By Azra Alagic and Lovejot Bhullar The COVID-19 pandemic is affecting how virtually every institution and business are run. The pandemic is also exposing their vulnerabilities. One of the most hard-hit institutions has been long-term care (“LTC”) homes. The rapid spread of the virus has illustrated the need to examine the standards of LTC homes … Continue reading “Long-Term Care Homes and the Rise of COVID-Related Class Actions”
By Lovejot Bhullar Once a settlement has been approved or a trial concluded, compensation to class members can generally be paid out in one of two ways. The first is a direct payment to class members by the defendant or added to a fund (such as a pension fund). The other, and arguably more prevalent, … Continue reading “The Settlement Claims Process: One More Hurdle on the Road to Justice”
By Karly Lyons In a representative action where those affected (class members) have little to no practical say in the crafting and execution of a settlement, should the settlement document be treated as a contract between parties? In a split decision, the Supreme Court of Canada provides some guidance – and leaves many unanswered questions … Continue reading “Beyond Four Corners: Settlement Agreements as Contracts in Class Actions”
By Alexandra Lawrence In October 2019, the United States Federal Trade Commission (FTC) held a public workshop on how to improve class action settlement notices for consumers. The FTC’s primary concern was to ensure that consumers are receiving appropriate redress when competition and consumer protection class actions settle. Much of the discussion at the workshop … Continue reading “Where’s the Data? Canadian and American Approaches to Class Action Settlement Outcomes”
The Nevsun Decision: A Future Role for Customary International Law Claims in Canadian Class Actions?
Guest blog by Scott Robinson On February 28, 2020, the Supreme Court of Canada released its long-awaited decision in Nevsun Resources Ltd. v. Araya. The Court’s decision holds important principles for the development and recognition of public international law in Canada, including the potential for corporate liability under it. It also provides an opening for … Continue reading “The Nevsun Decision: A Future Role for Customary International Law Claims in Canadian Class Actions?”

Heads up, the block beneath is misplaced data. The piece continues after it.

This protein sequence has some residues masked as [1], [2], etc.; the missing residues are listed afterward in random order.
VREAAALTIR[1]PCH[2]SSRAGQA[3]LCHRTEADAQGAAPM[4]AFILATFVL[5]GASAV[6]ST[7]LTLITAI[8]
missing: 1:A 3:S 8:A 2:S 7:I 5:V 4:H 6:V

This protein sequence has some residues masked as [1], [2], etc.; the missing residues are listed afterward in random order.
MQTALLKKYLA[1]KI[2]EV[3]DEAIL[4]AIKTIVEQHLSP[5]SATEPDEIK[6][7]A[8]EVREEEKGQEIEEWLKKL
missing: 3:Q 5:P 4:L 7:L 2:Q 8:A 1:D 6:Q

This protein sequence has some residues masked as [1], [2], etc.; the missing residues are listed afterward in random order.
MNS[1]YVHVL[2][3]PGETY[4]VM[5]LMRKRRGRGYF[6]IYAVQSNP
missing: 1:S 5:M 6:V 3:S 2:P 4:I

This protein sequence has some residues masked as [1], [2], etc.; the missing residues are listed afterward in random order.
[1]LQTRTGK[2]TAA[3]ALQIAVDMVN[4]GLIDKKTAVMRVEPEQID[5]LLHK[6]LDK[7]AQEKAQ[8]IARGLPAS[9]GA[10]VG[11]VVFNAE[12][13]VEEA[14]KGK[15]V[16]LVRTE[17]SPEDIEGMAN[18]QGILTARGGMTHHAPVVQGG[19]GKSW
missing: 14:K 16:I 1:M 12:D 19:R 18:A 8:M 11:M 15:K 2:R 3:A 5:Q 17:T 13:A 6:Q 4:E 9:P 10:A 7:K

No Good Unless for the Public’s Good: When Can a Third Party Intervene after Certification is Denied?
By Sonya Molyneux As is the case elsewhere in Canada, third parties in Quebec must obtain court approval before they can intervene in a class action. Both in Quebec and Ontario, courts are hesitant to grant intervenors precious court time before a class action is authorized/ certified. On February 12, 2020 Amnesty International (“Amnesty”) was … Continue reading “No Good Unless for the Public’s Good: When Can a Third Party Intervene after Certification is Denied?”
By Azra Alagic Class action case law continues to grow. This month’s blog explores some of the most important Canadian decisions of 2019 due to their impact on present and future class members. #1 Umbrella Purchasers – Expanding the Class Definition and Cause of Action In September 2019, the Supreme Court of Canada released its … Continue reading “2019 Year in Review: Top 5 Class Action Cases Affecting Class Members”
By Jasminka Kalajdzic Two years ago, the Law Commission of Ontario (LCO) embarked on an extensive two-year study of class actions, the first review of the Class Proceedings Act (CPA) in its history. The LCO consulted with stakeholders across Ontario’s justice system and conducted well over 100 interviews. It received 30 written submissions from industry, … Continue reading “One Step Forward, Two Steps Back: Commentary on Proposed Changes to Ontario’s Class Proceedings Act”
By Alexandra Lawrence There are several distinctions between the various provincial class proceedings statutes, but one commonality is that not one statute in Canada sets out the procedure for when a class member, including the representative plaintiff, is a child. In fact, according to the Canadian Foundation for Children, Youth and the Law, there is … Continue reading “Not Quite Child’s Play: Unpacking the Lack of Clarity in Class Actions Involving Minors”
By Karly Lyons On August 20, 2019 motions to certify three class proceedings for the purpose of settlement came before Justice Perell of the Ontario Superior Court. All three lawsuits were against immigration and refugee lawyers and alleged professional negligence. The claims involved Roma refugee claimants fleeing a far-right organization in Hungary called the Hungarian … Continue reading “Regulating the Self-Regulated Profession: The Roma Refugee Class Actions”